May 24, 2011

Endangered Leaders

Pinkerton Academy seniors Hayden Hicks, left, and Matt Shumway collaborated on creating CrutchEZ, an easily adjustable crutch mechanism for people who otherwise struggle going up and down stairs. The assignment was part of their Project Lead the Way curriculum, designed to make math and science learning relevant in students' lives.
Union Leader Correspondent
A bicycle hand brake is the key to
the CrutchEZ design.
DERRY -- It’s a quiet afternoon in Mr. Cunningham’s Engineering Design and Development class. That means students Hayden Hicks and Matt Shumway can take some time out from thinking about how to make stuff happen to show off how they have actually made stuff happen.
Theirs is a thought-provoked project that has been a school year in the making.

“They’re designed to go up stairs,” said Shumway, pointing the end of an aluminum crutch into the air. “We call them Crutch-EZ.

You can say it ‘Crutch E-Z,’ or just ‘crutches.’ It works either way.”
 Hicks, a home-schooled student who attends Pinkerton solely for the hands-on engineering program, borrowed a hand-brake from his little sister’s bicycle to create a convenient grasp handle inside the crutch. When squeezed, the bike cable that is threaded through the hollow leg of the crutch engages the pin locking device, allowing the user to easily adjust the length of the crutches.

In researching a problem to solve by way of invention, Hicks and Shumway came across a study about mobility problems among children and adolescents who use crutches for leg injuries.
“We learned that every year there are several thousand injuries in kids who use crutches, and one of the problem areas was injuries in trying to go up and down stairs with crutches,” Hayden said.
The two senior students have spent the year working out the bugs of their invention, a successful project which is the capstone of Pinkerton Academy’s Project Lead the Way curriculum, part of the school’s Center for Career and Technical Education, or CTE, program.
Project Lead the Way, a national
 incentive program, aims to make math and science more relevant for students, regardless of their ability level. It is centered around projectbased learning. At Pinketon, students can begin freshman year and build, course by course, until they end up in Cunningham’s engineering/ design class.
Pinkerton Academy is one
 of 3,000 high schools nationally that offer a Project Lead the Way. Hicks and Shumway have each earned nine college credits through the program, which gives them a good jump on their chosen college majors.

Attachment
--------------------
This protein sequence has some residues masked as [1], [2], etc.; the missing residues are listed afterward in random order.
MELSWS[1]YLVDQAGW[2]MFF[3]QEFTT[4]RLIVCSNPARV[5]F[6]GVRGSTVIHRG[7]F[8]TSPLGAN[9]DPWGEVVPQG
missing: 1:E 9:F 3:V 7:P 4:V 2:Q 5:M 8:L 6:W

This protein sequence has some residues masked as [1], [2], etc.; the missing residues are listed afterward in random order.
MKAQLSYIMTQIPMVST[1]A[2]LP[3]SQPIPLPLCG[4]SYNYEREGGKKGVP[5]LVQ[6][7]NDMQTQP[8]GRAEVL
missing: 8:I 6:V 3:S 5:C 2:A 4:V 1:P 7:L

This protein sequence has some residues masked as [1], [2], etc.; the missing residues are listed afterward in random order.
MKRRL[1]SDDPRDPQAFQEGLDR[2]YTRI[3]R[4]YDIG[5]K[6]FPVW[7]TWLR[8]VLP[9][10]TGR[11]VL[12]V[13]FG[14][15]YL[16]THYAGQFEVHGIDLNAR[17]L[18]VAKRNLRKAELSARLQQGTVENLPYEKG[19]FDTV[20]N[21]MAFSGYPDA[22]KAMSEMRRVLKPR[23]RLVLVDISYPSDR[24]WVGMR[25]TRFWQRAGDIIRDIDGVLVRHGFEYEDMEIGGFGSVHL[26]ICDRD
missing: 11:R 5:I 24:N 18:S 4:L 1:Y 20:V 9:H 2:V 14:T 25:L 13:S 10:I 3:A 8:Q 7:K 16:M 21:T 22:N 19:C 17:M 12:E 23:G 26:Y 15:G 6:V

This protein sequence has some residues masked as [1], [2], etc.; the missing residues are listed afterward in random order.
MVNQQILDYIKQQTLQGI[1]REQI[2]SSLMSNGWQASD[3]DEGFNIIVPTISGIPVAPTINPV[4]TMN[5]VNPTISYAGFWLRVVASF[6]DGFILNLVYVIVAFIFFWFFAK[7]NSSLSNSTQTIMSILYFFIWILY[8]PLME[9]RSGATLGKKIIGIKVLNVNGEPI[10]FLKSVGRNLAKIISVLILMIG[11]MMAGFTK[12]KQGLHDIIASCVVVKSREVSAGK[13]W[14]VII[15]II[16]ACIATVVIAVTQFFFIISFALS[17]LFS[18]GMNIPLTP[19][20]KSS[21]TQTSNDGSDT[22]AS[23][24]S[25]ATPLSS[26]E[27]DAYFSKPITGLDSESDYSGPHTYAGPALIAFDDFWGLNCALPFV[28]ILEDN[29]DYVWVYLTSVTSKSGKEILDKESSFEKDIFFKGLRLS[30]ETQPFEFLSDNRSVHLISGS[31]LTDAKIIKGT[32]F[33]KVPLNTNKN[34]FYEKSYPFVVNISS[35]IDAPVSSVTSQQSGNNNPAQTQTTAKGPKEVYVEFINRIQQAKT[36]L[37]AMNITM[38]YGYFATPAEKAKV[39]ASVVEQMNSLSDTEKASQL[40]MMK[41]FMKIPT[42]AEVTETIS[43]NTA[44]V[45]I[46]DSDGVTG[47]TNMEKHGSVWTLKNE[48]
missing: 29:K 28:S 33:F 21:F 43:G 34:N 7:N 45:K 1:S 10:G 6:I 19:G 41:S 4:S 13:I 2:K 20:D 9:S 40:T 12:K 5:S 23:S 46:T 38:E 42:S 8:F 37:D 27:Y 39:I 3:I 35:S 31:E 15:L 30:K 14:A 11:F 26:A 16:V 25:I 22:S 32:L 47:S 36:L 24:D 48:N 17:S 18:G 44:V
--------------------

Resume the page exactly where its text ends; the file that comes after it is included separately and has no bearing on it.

For Hicks, that means going on to the University of New Hampshire for mechanical engineering. Shumway will attend Boston University for computer science.
“I was really impressed with the projects that came out of the class this year,” said Joe Cunningham, who is a master teacher for Project Lead the Way, which means he invests some of his summer in training other teachers to teach the rigorous courses.
Shumway, who got his start building with LEGOs as a kid, said it was important to be able to focus on a project like this during school hours.
“I probably wouldn’t like school as much without CTE.
I really like the hands-on learning,” Shumway said.
For Hayden, more of a K’NEX kid, leaving the home school environment to collaborate with other students, under the influence of a teacher of Cunningham’s caliber, is inspiring.
“I don’t know where I’ll be in 15 years, but I’m better off for having had this course,” Hayden said.
Despite the obvious advantages of having such programs in place, said Jack Grube, director of Pinkerton’s CTE program, right now the future of CTE education here — and across the country — is threatened by local and
 federal education cuts.
Grube explained that when New Hampshire lawmakers voted to cut $1.5 million in CTE funding, known as Perkins Act funding, they also put $7 million in federal allocations tied to that $1.5 million on the chopping block.
A requirement of the Perkins Act, which underwrites vocational education, says that if states pull back on their percentage of administrative funding, it disqualifies them from the rest of the federal dollars that follow, Grube said.
There is even more at stake than the money, said Lisa Danley, director of Career and Technical Education for the state Department of Education.
The Carl B. Perkins Act of 2006, which goes to every state, was designed to improve the caliber of vocational training, thus boosting the economy by making sure training courses were up to industry standards and graduates
 left voc-ed programs job ready, Danley said.
Without funding, many vocational training centers around the country will be devastated, said Grube. Here in New Hampshire, schools that serve as magnets for students from surrounding towns, like Manchester School of Technology and Concord High School, will be hardest hit.
“Manchester School of Technology and Concord High School rely heavily on out-of-district students, and they will be most impacted by these cuts. But every CTE center in the U.S. will be affected, even Pinkerton,” said Grube.
Part of the federal funding model provides for biennial renovation of two state-certified CTE centers. Pinkerton and the Huot Technical Center in Laconia were due to receive renovations and upgrades this year, Grube said.
“At this point, we’ll have to wait and see. Everything hangs in the balance,” Grube

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